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Foreigner want to apply for a master (Physics) in Canada or France

  1. Jun 8, 2008 #1

    fluidistic

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    I have a question. I'm French-Canadian but living and studying in Argentina. I'm currently studying physics at university, doing my 1st/2nd year there. In order to get the first diploma the course lasts 5 years (it's about 25 matters and a special work on the last year). From it you can apply for a doctorate without even passing by a master. (In Argentina, that is).
    So I'm planning to get the first diploma and then come to Canada (Montréal) or France, in order to apply for a master (because in Argentina there isn't that much choices for a doctorate). I'd like to know what are the criteria for admission. Would my diploma be enough? Have I to pass an exam? Are my grades important? What if I'm having trouble getting the diploma in 5 years, but I do it in 7 years?
    Thanks in advance.
     
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  3. Jun 9, 2008 #2

    Choppy

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    In Canada each graduate school has its own criteria for admissions. In general the GRE is not required and you are evaluated on your undergraduate performance. You would have to contact the specific departments you are interested in attending to see whether or not they will accept work done at your current school and how it will be weighted. The time taken to do the degree is generally not a factor.

    Some programs will accept you directly into a Ph.D. program. Others will accept you into a master's program, with the possibility of transferring directly into a Ph.D. program after your first year or so. I would recommend the latter route. In the event that you don't like the program or your project you can get out with something to show for it a lot sooner.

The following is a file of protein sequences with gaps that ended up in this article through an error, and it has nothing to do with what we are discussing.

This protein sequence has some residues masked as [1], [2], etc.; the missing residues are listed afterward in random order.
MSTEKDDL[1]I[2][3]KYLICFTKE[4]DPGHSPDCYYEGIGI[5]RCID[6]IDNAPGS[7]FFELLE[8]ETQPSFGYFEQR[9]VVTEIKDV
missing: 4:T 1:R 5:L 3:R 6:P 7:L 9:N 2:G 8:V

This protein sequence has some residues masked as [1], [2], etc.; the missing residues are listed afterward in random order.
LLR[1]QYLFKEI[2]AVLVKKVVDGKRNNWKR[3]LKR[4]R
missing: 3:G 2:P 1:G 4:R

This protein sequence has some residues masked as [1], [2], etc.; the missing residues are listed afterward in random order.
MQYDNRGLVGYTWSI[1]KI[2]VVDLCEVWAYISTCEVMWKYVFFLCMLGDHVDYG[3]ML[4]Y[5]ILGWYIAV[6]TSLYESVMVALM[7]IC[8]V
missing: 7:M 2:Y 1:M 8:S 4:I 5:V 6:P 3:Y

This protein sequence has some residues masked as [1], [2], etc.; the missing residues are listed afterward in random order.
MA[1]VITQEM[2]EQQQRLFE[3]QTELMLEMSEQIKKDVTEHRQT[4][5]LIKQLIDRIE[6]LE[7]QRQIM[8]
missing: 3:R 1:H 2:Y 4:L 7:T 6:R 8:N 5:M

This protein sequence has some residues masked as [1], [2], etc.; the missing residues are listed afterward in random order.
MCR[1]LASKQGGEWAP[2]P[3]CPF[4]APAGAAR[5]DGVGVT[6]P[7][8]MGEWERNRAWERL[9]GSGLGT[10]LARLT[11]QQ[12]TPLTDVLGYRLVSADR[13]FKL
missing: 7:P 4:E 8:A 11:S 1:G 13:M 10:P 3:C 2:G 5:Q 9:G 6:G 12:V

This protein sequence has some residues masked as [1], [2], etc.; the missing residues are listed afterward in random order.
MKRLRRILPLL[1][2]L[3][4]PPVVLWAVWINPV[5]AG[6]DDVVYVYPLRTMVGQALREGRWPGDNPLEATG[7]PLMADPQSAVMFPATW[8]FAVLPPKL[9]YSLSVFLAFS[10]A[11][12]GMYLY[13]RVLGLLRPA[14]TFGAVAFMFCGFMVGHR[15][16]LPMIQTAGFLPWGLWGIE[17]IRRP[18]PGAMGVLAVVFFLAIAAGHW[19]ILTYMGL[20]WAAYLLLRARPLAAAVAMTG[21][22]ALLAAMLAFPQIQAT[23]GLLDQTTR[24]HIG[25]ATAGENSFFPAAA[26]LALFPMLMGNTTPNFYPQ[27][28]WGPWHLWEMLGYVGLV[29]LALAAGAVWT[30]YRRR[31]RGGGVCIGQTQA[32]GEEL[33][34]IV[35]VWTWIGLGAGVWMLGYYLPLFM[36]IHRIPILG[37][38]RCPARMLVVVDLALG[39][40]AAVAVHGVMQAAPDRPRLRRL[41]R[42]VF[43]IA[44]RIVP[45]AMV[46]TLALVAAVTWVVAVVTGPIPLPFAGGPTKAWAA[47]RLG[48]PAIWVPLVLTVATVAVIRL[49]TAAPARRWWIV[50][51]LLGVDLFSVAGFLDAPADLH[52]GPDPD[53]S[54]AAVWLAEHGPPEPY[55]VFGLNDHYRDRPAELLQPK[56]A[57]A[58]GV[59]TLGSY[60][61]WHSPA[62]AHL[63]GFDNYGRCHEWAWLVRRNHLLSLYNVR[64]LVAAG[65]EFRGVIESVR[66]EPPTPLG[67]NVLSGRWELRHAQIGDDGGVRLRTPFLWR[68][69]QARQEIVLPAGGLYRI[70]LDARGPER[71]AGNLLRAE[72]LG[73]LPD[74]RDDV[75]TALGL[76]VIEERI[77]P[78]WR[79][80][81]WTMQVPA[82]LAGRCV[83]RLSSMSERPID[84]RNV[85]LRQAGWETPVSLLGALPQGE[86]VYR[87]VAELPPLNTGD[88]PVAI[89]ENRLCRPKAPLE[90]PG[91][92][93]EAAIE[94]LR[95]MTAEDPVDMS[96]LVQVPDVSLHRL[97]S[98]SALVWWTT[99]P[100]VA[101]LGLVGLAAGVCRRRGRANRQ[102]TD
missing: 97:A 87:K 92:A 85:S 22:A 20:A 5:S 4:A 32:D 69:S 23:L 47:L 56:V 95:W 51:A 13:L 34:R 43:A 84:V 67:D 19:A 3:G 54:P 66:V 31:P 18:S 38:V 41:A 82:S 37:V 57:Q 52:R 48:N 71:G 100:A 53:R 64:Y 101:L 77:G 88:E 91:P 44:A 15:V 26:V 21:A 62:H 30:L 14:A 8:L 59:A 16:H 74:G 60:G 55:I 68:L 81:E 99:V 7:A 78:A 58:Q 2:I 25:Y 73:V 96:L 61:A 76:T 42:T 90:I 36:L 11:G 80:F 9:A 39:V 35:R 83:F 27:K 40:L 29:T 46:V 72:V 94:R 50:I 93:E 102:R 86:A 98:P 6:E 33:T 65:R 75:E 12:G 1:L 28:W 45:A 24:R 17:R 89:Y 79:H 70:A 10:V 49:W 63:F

4. Jun 9, 2008 #3

    fluidistic

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    Does that mean I'm better take my time and get good grades than rush and getting average grades? If so, then I'm happy. I'll take more time to have a better understanding of the physics teached.
    Another question, when you said
    , did you meant each university?
    Sounds nice.
    From now... all I have to do is to study very hard. :smile:
     
  5. Jun 9, 2008 #4
    Some Canadian universities require the physics GRE for students who have done their undergraduate work outside Canada. The admission requirements are posted on each department's website - so have a look around.
     
  6. Jun 9, 2008 #5

    Choppy

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    I think the issue for most people is that they don't want to spend extra years in undergrad, living the starving student life. Even though grad-students don't make a lot of money they can for the most part break even. (It's a little harder for foreign students - the tuition is significantly higher). But if that's an option for you, it shouldn't hinder your application.

    Further, to get into a graduate program you have to be accepted by the university first, and then the department that has the program you want. The standards vary from school to school and obviously within a university different programs have different standards as well. Like Oedipa Maas said - go to the website of the department you're interested in and they should have all the information you're looking for.
     
  7. Jun 10, 2008 #6

    fluidistic

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    Ok, thank your for the answers. I'll check it out more in details when I'll be closer to get my diploma.
     
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